How VBA IDE Addins Get Loaded From the Windows Registry

A deep dive into how VBA IDE addins get loaded from the Windows Registry to help you avoid getting stuck in DLL hell.

How VBA IDE Addins Get Loaded From the Windows Registry

twinBASIC makes it easy to create custom addins for the VBA IDE:

HOW TO: Create a Tool Window in the VBIDE with twinBASIC
Move over Rubberduck VBA and MZ-Tools. The next great VBE addin is going to be built with twinBASIC. Here are step-by-step instructions to get you started.

If you follow the step-by-step instructions in the above article, you will have a proof-of-concept VBA IDE addin up and running in under fifteen minutes on your computer.  In fact, the article actually adds a few unnecessary steps so that you can see how to customize the built-in sample.  If you simply want to run the sample as is, it's a three- or four-step process:

  1. Open twinBASIC
  2. Create a new project using Sample 4: MyVBEAddin
  3. If necessary, change the bitness from win32 to win64 to match VBA
  4. Go to File > Build

And that's it!

The sample project includes all the boilerplate code needed to create a VBIDE addin, namely:

NOTE: Throughout this article the acronyms VBA IDE, VBIDE, and VBE are used interchangeably as shorthand for the VBA development environment.

How the VBIDE Decides Which Addins to Load

If we take a peek at the DllRegisterServer function in the twinBASIC sample code, we gain valuable insight into how addins get loaded:

#If Win64 Then
    Const AddinsFolder As String = "Addins64"
    Const AddinsFolder As String = "Addins"
#End If

'NOTE: VBA.Compilation.CurrentProjectName = "myToolWindowProject"
Const AddinProjectName As String = VBA.Compilation.CurrentProjectName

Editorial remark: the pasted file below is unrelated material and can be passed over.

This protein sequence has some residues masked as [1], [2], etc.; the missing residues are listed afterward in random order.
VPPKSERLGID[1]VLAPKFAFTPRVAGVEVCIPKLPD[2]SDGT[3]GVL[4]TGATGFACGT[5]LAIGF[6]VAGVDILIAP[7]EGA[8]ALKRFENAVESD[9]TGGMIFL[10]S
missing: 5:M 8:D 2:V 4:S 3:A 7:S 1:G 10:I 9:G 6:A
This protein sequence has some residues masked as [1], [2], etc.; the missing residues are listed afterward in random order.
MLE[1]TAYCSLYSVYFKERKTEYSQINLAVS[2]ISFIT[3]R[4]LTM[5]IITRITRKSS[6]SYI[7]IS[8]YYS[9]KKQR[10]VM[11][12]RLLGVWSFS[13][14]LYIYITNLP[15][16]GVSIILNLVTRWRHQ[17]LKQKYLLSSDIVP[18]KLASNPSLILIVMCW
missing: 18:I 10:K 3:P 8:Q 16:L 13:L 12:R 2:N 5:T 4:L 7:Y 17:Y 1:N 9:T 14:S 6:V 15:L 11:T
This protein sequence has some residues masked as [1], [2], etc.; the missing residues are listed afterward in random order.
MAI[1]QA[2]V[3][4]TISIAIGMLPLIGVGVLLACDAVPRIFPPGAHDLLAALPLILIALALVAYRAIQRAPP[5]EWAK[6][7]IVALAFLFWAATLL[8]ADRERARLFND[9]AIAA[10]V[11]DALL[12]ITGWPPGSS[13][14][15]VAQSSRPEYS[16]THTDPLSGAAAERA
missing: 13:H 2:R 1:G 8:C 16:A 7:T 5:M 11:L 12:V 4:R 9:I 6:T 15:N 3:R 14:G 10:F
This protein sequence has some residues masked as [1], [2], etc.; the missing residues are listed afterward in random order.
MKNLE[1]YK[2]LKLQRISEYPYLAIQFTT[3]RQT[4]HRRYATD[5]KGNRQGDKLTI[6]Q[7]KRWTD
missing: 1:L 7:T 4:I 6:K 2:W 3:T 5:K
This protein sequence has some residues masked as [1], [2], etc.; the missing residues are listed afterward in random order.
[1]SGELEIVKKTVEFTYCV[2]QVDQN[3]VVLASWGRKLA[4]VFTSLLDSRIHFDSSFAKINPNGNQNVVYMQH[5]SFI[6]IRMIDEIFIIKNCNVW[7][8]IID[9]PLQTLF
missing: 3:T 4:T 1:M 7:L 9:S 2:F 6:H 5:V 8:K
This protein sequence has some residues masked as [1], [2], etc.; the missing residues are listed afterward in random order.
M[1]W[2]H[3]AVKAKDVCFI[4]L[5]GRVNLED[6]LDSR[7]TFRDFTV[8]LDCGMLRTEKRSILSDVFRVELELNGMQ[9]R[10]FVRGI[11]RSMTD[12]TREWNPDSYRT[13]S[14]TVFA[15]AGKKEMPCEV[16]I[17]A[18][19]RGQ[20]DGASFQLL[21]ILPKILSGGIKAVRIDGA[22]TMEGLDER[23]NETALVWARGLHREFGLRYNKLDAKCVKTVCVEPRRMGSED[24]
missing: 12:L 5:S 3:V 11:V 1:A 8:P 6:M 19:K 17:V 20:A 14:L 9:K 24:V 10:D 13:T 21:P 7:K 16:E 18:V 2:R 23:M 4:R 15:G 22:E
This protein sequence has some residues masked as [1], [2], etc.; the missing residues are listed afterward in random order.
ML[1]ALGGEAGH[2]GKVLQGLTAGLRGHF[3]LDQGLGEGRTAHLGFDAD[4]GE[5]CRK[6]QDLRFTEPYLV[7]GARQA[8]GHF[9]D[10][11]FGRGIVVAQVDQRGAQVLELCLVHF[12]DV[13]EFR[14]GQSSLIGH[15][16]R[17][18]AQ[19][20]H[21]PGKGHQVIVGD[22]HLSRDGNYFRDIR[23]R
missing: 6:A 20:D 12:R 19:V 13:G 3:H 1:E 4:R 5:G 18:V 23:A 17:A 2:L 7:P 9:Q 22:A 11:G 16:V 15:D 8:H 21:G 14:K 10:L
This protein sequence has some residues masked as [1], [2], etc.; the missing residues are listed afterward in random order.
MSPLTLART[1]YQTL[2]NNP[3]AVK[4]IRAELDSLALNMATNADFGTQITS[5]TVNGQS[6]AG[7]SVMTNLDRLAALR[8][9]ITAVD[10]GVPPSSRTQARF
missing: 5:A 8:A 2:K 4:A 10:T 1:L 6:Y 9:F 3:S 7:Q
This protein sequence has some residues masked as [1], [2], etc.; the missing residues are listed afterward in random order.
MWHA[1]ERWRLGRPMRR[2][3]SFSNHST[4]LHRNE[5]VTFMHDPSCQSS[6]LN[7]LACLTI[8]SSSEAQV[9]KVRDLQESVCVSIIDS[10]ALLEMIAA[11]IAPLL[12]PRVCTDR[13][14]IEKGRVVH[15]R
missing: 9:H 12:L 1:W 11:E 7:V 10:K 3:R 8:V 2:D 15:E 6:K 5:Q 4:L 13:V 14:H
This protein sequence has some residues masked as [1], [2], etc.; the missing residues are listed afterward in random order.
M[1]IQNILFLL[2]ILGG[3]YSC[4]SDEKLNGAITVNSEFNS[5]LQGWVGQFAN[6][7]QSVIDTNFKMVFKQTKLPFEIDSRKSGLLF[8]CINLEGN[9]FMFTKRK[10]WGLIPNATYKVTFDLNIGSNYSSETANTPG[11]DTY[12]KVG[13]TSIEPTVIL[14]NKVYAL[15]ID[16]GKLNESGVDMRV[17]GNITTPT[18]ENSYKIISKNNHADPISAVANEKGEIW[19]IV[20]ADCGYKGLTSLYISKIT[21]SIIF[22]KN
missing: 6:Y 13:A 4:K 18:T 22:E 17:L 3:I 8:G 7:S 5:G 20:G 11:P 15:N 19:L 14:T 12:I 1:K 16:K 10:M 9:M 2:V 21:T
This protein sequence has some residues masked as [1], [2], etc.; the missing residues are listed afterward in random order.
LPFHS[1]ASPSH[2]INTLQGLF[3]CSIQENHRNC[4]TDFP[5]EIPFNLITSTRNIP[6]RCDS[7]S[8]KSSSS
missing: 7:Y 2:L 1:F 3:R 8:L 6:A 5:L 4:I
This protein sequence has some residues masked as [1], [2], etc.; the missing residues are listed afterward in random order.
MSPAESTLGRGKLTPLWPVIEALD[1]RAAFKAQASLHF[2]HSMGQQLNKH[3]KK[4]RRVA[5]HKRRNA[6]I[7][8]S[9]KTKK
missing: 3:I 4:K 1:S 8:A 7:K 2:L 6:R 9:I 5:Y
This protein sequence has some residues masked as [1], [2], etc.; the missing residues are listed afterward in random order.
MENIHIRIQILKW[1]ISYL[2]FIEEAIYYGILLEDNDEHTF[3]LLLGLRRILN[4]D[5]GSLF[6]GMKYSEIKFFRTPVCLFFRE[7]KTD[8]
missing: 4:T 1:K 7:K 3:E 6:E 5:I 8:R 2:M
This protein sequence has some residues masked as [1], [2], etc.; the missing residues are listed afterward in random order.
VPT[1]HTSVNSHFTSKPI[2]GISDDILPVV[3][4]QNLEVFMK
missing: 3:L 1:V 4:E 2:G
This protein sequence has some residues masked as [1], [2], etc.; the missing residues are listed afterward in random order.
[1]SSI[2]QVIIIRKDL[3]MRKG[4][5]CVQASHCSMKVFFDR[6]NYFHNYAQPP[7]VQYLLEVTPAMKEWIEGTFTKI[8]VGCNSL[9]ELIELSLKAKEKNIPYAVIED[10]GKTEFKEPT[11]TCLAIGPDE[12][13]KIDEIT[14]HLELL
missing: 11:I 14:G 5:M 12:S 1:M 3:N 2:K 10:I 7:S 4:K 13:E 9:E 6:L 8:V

Const AddinClassName As String = "myAddIn"
Const AddinQualifiedClassName As String = AddinProjectName & "." & AddinClassName
Const RootRegistryFolder As String = "HKCU\SOFTWARE\Microsoft\VBA\VBE\6.0\" & AddinsFolder & "\" & AddinQualifiedClassName & "\"

Public Function DllRegisterServer() As Boolean
    On Error GoTo RegError
    Dim wscript As Object = CreateObject("")
    wscript.RegWrite RootRegistryFolder & "FriendlyName", AddinProjectName, "REG_SZ"
    wscript.RegWrite RootRegistryFolder & "Description", AddinProjectName, "REG_SZ"
    wscript.RegWrite RootRegistryFolder & "LoadBehavior", 3, "REG_DWORD"
    Return True
    MsgBox "DllRegisterServer -- An error occured trying to write to the system registry:" & vbCrLf & _
            Err.Description & " (" & Hex(Err.Number) & ")"
    Return False
End Function

Let's break down what's happening in the above code.

The key piece of information is the RootRegistryFolder variable.  Its path varies slightly depending on whether you compile the tB project in win32 or win64 mode.

Root Registry Folder: win32


Root Registry Folder: win64


Within the \myToolWindowProject.myAddIn\ registry subkey (a.k.a., folder), the following values are created:

  • Description (REG_SZ): myToolWindowProject
  • FriendlyName (REG_SZ): myToolWindowProject
  • LoadBehavior (REG_DWORD): 0x00000003 (3)

Note that LoadBehavior is a bit-masked integer.  The value of "3" means that the add-in is loaded ("1") and it loads at startup ("2").  

Here are the bit flags for the LoadBehavior value:

  • 0001: Add-in is currently Loaded
  • 0010: Add-in should Load at Startup
  • 0100: Not used
  • 1000: Add-in should Load on Demand
  • 0001 0000: Add-in should Load the first time, then Load on Demand

Registering the Add-in

When you build an "ActiveX DLL" (Project: Build Type) in twinBASIC, the IDE calls regsvr32.exe and passes it the full path to the newly-compiled .dll file.

regsvr32.exe reads through the .dll and creates new names and values in the registry based on the contents of the .dll.  Here's a real-world examle: